We study a two-period moral hazard problem; there are two agents, with action sets that are unknown to the principal. The principal contracts with each agent sequentially, and seeks to maximize the worst-case discounted sum of payoffs, where the worst case is over the possible action sets. The principal observes the action chosen by the first agent, and then offers a new contract to the second agent based on this knowledge, thus having the opportunity to explore in the first period. We introduce and compare three different notions of dynamic worst-case considerations. Within each notion, we define a suitable rule of updating and characterize the principal's optimal payoff guarantee. We find that linear contracts are robustly optimal not only in static settings, but also in dynamic environments with exploration.
This paper studies the optimal mechanism to motivate effort in a dynamic principal-agent model without transfers. An agent is engaged in a task with uncertain future rewards and can shirk irreversibly at any time. The principal knows the reward of the task and provides information to the agent over time in order to motivate effort. We derive the optimal information policy in closed form and thus identify two conditions, each of which guarantees that delayed disclosure is valuable. First, if the principal is impatient compared to the agent, she prefers the front-loaded effort schedule induced by delayed disclosure. In a stationary environment, delayed disclosure is beneficial if and only if the principal is less patient than the agent. Second, if the environment makes the agent become pessimistic over time in absence of any information disclosure, then providing delayed news can counteract this downward trend in the agent's belief and encourage the agent to work longer. Notably, the level of patience remains a crucial determinant of the optimal policy structure.
This paper studies the equilibrium behavior in contests with stochastic progress. Participants have access to a safe action that makes progress deterministically, but they can also take risky moves that stochastically influence their progress towards the goal and thus their relative position. In the unique well-behaved Markov perfect equilibrium of this dynamic contest, the follower drops out if the leader establishes a substantial lead, but resorts to "Hail Marys" beforehand: no matter how low the return of the risky move is, the follower undertakes in an attempt to catch up. Moreover, if the risky move has a medium return (between high and low), the leader will also adopt it when the follower is close to dropping out – an interesting preemptive motive. We also examine the impact of such equilibrium behavior on the optimal prize allocation.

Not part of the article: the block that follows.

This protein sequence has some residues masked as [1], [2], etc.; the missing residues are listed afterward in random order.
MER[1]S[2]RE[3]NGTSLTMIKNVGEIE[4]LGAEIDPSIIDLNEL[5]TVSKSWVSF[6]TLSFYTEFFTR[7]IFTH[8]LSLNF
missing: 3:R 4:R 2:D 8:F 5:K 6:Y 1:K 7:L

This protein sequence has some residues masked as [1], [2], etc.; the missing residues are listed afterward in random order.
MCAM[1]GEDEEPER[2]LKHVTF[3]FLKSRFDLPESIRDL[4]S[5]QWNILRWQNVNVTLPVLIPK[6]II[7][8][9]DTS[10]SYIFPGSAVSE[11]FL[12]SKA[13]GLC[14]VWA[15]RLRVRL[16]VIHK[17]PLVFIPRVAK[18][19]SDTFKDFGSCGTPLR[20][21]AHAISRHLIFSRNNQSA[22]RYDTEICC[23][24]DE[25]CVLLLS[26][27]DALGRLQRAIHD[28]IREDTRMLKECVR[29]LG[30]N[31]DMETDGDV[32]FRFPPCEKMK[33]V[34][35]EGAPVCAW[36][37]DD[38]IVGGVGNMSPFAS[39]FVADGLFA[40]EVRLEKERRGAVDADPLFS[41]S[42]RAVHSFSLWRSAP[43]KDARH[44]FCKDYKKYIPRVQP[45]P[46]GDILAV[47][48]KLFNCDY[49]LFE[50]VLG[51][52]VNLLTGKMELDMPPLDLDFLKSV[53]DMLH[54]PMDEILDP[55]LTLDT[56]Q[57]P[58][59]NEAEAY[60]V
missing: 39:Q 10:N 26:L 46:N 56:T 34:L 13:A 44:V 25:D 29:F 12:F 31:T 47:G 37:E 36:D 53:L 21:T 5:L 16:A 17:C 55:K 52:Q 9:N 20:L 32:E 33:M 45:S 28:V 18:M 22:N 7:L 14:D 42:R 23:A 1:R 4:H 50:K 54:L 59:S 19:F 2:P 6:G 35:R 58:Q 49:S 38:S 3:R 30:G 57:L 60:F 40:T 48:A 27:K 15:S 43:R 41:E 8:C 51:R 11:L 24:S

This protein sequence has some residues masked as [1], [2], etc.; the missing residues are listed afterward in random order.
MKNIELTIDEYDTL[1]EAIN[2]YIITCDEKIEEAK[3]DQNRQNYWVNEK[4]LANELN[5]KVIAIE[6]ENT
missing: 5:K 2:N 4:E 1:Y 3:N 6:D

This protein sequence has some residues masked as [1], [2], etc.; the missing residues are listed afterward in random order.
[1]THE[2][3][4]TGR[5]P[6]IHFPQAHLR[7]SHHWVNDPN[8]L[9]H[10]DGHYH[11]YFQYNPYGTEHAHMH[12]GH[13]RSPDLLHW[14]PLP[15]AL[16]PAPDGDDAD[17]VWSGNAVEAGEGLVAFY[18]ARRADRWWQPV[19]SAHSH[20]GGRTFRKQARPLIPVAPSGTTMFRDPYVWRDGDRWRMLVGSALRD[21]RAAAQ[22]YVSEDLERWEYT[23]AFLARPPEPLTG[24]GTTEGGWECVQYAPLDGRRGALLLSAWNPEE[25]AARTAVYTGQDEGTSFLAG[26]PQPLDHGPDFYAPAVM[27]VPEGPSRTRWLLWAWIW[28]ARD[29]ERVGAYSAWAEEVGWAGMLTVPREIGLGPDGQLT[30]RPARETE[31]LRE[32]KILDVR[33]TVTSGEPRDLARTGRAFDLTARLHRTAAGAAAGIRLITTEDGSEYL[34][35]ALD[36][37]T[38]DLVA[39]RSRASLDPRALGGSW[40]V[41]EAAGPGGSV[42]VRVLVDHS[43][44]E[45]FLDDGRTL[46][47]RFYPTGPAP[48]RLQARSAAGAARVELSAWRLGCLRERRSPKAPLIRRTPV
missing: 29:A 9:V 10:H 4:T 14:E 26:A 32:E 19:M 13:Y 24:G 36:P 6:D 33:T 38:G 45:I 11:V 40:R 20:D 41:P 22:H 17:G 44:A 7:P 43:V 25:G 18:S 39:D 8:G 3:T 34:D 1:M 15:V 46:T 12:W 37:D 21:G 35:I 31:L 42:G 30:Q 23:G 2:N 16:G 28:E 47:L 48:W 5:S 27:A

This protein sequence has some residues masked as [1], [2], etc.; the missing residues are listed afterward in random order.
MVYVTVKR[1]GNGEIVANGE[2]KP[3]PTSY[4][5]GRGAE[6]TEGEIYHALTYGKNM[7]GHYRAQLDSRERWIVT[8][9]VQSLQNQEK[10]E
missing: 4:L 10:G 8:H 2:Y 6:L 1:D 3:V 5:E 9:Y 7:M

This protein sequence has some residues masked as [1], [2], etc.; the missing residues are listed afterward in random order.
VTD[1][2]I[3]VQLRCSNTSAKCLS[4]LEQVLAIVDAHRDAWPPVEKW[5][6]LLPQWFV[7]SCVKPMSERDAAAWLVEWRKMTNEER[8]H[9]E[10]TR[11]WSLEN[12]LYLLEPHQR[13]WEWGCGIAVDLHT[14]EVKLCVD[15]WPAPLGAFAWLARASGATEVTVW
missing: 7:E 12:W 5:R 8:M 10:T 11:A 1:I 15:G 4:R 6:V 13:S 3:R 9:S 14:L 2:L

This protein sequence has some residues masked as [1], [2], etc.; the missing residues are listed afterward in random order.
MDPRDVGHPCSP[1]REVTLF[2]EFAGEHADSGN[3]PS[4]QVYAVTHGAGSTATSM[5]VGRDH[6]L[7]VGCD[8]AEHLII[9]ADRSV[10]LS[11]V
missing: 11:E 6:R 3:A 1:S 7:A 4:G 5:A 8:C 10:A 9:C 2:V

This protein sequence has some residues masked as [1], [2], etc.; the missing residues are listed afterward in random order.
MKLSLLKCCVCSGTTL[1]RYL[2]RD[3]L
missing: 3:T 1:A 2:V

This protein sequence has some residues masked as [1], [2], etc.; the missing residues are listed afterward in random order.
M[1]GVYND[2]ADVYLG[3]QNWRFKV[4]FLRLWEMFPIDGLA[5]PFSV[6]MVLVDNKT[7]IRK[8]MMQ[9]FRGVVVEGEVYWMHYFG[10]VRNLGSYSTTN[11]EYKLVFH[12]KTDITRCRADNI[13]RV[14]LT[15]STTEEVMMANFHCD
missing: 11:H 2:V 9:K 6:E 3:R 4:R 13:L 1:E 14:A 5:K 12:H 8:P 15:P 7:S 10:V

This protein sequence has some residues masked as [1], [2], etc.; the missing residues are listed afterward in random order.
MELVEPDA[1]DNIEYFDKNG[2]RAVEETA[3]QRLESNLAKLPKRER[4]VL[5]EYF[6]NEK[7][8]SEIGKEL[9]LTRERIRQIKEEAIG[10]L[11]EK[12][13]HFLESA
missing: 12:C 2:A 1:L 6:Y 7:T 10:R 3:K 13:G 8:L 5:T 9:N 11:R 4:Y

When a platform is an optional intermediary, should it require price coherence, i.e., that sellers charge the same price to the platform’s users as they charge their direct customers? If the platform does this, how will it affect consumers’ and overall welfare? In a model leveraging insight from the study of third-degree price discrimination, we show that, when demand has flexible curvature, a markup-versus-volume tradeoff arises that governs the platform’s choice. When sellers’ profits are concave enough, the platform prefers to let them charge separate prices. However, when it does require price coherence, there is a drawing-in effect, geared towards low-valuation platform users, which can make this policy surprisingly appealing for consumers.